With cost estimates tacking on another $3.4 million to proposed renovations of Reading’s public library, the town’s taxpayers will be asked to dig deeper into their pockets to pay for upgrades to the 118-year-old building.
Last Thursday night, Town Meeting voted overwhelmingly (109-13) to ask voters in the April 1 election to authorize another debt exclusion, or temporary tax increase, that would add about $183 per year to average property tax bills for the next 10 years to cover the town’s portion of the costs.
The referendum will be held one year after voters approved a similar request to fund the project with a temporary tax increase. Town and library officials said they understand recession-weary residents might be reluctant to approve more debt for the project, but they argue that it’s the most viable option to get it done.
“What is being proposed here is not something that the town will regret,” Nancy Twomey, a member of the Library’s Building Committee, told more than 120 residents who braved snow and sleet from Thursday’s nor’easter to vote on the article. “The money we are spending on this project will be well spent.”
The renovation project, which would upgrade the 31,000-square-foot facility and build a two-story, 7,596-square-foot addition, has been in the works for years.
Last April, town residents voted by a wide margin to authorize a debt exclusion that would add about $135 per year to property tax bills for the next 10 years. At the time, the town’s share was estimated at $9.8 million.
The Massachusetts Board of Library Commissioners chipped in $5.1 million to help fund the renovations, contingent on the town securing funding for its share of the library project, previously estimated at a total of $14.9 million.
But final cost estimates have pushed the price tag to more than $18.3 million. Town officials said the costs increased largely as a result of the need for a new roof, which wasn’t included in the preliminary estimates; soft costs such as leasing a temporary building for use as the library until the 18-month project is completed; and the facility’s deteriorating condition.
“While it is not unusual for renovation costs for old buildings to increase when in-depth, detailed analysis is done, the magnitude of this increase is more than the built-in contingency funds can cover,” Alice Collins, a member of the Library Board of Trustees, wrote in a letter to town residents asking for support for the additional funding.
Town officials have asked for more state funding, but the request was denied.
Ruth Urell, the library’s executive director, said the renovations are needed to address structural issues with the building — which was once home to the Highland School and is listed on the National Registry of Historic Places — while bringing the facility up to modern standards by adding more reading rooms, a new computer lab, and other amenities.
Built in 1896, the building at 64 Middlesex Ave. was converted into a library in 1984 but has since fallen into disrepair. The roof leaks, creaking wooden floors are buckling under the weight of thousands of books, and the facility’s aging electrical and lighting systems are a hodgepodge of parts.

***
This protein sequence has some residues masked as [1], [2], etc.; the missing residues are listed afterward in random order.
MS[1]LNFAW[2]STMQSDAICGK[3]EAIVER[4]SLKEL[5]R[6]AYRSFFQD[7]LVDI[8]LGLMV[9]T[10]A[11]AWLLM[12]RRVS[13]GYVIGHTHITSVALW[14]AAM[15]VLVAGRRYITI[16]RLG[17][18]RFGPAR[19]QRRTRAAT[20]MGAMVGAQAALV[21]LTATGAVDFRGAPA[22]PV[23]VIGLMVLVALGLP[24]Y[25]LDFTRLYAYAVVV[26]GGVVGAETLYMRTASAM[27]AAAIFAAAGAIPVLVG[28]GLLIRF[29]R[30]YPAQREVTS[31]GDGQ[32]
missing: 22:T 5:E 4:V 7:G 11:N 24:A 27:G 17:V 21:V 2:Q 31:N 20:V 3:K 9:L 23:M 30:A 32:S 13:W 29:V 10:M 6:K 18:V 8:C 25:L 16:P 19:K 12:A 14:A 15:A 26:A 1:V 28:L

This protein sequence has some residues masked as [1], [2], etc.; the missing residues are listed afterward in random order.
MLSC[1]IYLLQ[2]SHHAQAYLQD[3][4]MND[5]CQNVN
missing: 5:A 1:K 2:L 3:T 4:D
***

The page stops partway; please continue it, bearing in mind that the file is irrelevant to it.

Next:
Urell said the town has held dozens of meetings over the past several years to discuss options, including a new facility, and ultimately decided to preserve it.
“There was an overwhelming consensus from the community that they wanted to save this building and make it more modern and accessible,” she said. “We have a great design that takes care of a lot of the problems and issues while making significant improvements. And we’re just hoping to move forward.”
In January, detailed designs by Boston-based CBT Architects revealed a number of previously unknown — and costly — issues with the building. Among them: Extensive water damage to the building’s exterior masonry walls that will require repairs; a roof that needs to be completely replaced; a main floor that needs more support; and the need to bring the facility into compliance with the Americans with Disabilities Act and other state and federal requirements.
“Early conceptual design and assessments which were used to develop the state application, related cost estimates, and initial funding request approved by the town [were] limited in scope, given that the town was not prepared to invest in extensive research, expert professionals, and testing until project funding was certain,” a report by the library’s Board of Trustees stated. “Consequently, some items were omitted or insufficiently scoped.”
The town’s Finance Committee and Board of Selectmen both recommended increasing the debt instead of tapping into reserves or other funding sources, which they said would put too much of a burden on the town’s finances. Reworking the project to lower the town’s share of the costs also could jeopardize state funding.
“We could scrap the current project and go back to the drawing board, but there’s no way to know if the state will provide the funds,” David Hutchinson, chairman of the Library Board of Trustees, told Thursday’s Town Meeting. “And we would still have a library that needs a lot of work.”
If voters approve the additional funding in April, bids for the project would go out in late spring while construction would get underway sometime in August.Christian M. Wade can be reached at firstname.lastname@example.org. Follow him on Twitter @cmwade1969.